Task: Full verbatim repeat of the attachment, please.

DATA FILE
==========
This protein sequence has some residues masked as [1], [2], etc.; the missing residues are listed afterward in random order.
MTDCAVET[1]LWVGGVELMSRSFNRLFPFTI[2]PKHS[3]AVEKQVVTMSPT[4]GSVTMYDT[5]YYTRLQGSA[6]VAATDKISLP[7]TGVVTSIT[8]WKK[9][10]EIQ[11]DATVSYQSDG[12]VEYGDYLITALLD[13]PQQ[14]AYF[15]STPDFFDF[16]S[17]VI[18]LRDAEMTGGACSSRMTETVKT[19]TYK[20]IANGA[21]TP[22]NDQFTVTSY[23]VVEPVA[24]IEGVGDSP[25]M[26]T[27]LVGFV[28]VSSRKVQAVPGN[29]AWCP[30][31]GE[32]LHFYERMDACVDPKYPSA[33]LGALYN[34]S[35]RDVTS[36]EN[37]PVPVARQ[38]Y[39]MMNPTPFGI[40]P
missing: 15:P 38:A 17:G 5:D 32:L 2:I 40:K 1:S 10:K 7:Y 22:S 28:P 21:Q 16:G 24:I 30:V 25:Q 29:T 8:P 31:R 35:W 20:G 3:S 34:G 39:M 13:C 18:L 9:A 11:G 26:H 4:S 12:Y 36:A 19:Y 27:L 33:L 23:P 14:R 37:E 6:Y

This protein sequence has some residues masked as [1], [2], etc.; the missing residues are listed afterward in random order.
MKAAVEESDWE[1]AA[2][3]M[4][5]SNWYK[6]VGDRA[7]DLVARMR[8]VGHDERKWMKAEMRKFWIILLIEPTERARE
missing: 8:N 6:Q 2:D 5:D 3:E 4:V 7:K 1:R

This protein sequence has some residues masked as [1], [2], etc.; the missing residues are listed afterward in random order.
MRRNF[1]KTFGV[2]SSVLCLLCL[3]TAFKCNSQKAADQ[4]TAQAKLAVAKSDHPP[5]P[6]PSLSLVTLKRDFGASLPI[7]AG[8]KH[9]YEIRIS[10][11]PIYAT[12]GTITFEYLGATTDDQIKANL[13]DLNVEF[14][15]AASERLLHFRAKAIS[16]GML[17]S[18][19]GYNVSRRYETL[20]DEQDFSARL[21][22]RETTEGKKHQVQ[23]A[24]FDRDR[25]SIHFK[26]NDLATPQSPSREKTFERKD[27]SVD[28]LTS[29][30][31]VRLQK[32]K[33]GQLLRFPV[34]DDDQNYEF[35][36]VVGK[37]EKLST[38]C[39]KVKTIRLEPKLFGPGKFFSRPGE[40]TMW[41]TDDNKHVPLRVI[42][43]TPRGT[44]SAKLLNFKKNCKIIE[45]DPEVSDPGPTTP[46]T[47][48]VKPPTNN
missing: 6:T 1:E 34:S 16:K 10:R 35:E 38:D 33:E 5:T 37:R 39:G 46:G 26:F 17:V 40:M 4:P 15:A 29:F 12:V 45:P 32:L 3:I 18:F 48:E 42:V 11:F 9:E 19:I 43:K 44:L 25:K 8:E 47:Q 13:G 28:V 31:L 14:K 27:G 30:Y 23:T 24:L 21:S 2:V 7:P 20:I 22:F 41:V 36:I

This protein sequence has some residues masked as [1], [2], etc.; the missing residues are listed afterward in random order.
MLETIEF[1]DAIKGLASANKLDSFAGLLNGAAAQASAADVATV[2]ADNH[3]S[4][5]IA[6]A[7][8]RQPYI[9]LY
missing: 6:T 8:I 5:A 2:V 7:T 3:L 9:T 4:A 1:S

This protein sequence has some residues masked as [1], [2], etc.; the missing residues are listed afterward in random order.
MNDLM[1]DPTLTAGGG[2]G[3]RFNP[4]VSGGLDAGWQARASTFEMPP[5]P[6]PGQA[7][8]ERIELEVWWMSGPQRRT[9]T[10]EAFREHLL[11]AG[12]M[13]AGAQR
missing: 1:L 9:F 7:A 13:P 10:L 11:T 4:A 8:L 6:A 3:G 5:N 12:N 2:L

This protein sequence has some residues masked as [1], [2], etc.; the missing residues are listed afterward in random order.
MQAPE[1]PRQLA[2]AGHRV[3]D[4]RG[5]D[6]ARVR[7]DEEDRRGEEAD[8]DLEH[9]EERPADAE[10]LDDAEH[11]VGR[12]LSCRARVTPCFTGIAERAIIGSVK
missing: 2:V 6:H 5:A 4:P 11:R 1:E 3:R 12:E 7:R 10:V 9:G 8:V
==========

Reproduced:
This protein sequence has some residues masked as [1], [2], etc.; the missing residues are listed afterward in random order.
MTDCAVET[1]LWVGGVELMSRSFNRLFPFTI[2]PKHS[3]AVEKQVVTMSPT[4]GSVTMYDT[5]YYTRLQGSA[6]VAATDKISLP[7]TGVVTSIT[8]WKK[9][10]EIQ[11]DATVSYQSDG[12]VEYGDYLITALLD[13]PQQ[14]AYF[15]STPDFFDF[16]S[17]VI[18]LRDAEMTGGACSSRMTETVKT[19]TYK[20]IANGA[21]TP[22]NDQFTVTSY[23]VVEPVA[24]IEGVGDSP[25]M[26]T[27]LVGFV[28]VSSRKVQAVPGN[29]AWCP[30][31]GE[32]LHFYERMDACVDPKYPSA[33]LGALYN[34]S[35]RDVTS[36]EN[37]PVPVARQ[38]Y[39]MMNPTPFGI[40]P
missing: 15:P 38:A 17:G 5:D 32:L 2:I 40:K 1:S 10:K 7:Y 22:S 28:P 21:Q 16:G 24:I 30:V 25:Q 29:T 8:P 31:R 35:W 20:G 3:S 34:G 39:M 13:C 18:L 9:A 11:G 26:H 4:S 12:Y 36:A 19:Y 27:L 33:L 23:P 14:R 37:E 6:Y

This protein sequence has some residues masked as [1], [2], etc.; the missing residues are listed afterward in random order.
MKAAVEESDWE[1]AA[2][3]M[4][5]SNWYK[6]VGDRA[7]DLVARMR[8]VGHDERKWMKAEMRKFWIILLIEPTERARE
missing: 8:N 6:Q 2:D 5:D 3:E 4:V 7:K 1:R

This protein sequence has some residues masked as [1], [2], etc.; the missing residues are listed afterward in random order.
MRRNF[1]KTFGV[2]SSVLCLLCL[3]TAFKCNSQKAADQ[4]TAQAKLAVAKSDHPP[5]P[6]PSLSLVTLKRDFGASLPI[7]AG[8]KH[9]YEIRIS[10][11]PIYAT[12]GTITFEYLGATTDDQIKANL[13]DLNVEF[14][15]AASERLLHFRAKAIS[16]GML[17]S[18][19]GYNVSRRYETL[20]DEQDFSARL[21][22]RETTEGKKHQVQ[23]A[24]FDRDR[25]SIHFK[26]NDLATPQSPSREKTFERKD[27]SVD[28]LTS[29][30][31]VRLQK[32]K[33]GQLLRFPV[34]DDDQNYEF[35][36]VVGK[37]EKLST[38]C[39]KVKTIRLEPKLFGPGKFFSRPGE[40]TMW[41]TDDNKHVPLRVI[42][43]TPRGT[44]SAKLLNFKKNCKIIE[45]DPEVSDPGPTTP[46]T[47][48]VKPPTNN
missing: 6:T 1:E 34:S 16:K 10:R 35:E 38:D 33:E 5:T 37:R 39:G 46:G 26:F 17:V 40:M 4:P 15:A 29:F 12:V 45:P 32:L 3:I 18:F 48:E 42:V 11:F 9:E 19:I 43:K 44:L 25:K 8:E 47:Q 13:G 28:V 31:L 14:K 27:G 30:Y 23:T 24:L 21:S 2:V 7:P 20:I 22:F 41:V 36:I

This protein sequence has some residues masked as [1], [2], etc.; the missing residues are listed afterward in random order.
MLETIEF[1]DAIKGLASANKLDSFAGLLNGAAAQASAADVATV[2]ADNH[3]S[4][5]IA[6]A[7][8]RQPYI[9]LY
missing: 6:T 8:I 5:A 2:V 7:T 3:L 9:T 4:A 1:S

This protein sequence has some residues masked as [1], [2], etc.; the missing residues are listed afterward in random order.
MNDLM[1]DPTLTAGGG[2]G[3]RFNP[4]VSGGLDAGWQARASTFEMPP[5]P[6]PGQA[7][8]ERIELEVWWMSGPQRRT[9]T[10]EAFREHLL[11]AG[12]M[13]AGAQR
missing: 1:L 9:F 7:A 13:P 10:L 11:T 4:A 8:L 6:A 3:G 5:N 12:N 2:L

This protein sequence has some residues masked as [1], [2], etc.; the missing residues are listed afterward in random order.
MQAPE[1]PRQLA[2]AGHRV[3]D[4]RG[5]D[6]ARVR[7]DEEDRRGEEAD[8]DLEH[9]EERPADAE[10]LDDAEH[11]VGR[12]LSCRARVTPCFTGIAERAIIGSVK
missing: 2:V 6:H 5:A 4:P 11:R 1:E 3:R 12:E 7:R 10:V 9:G 8:V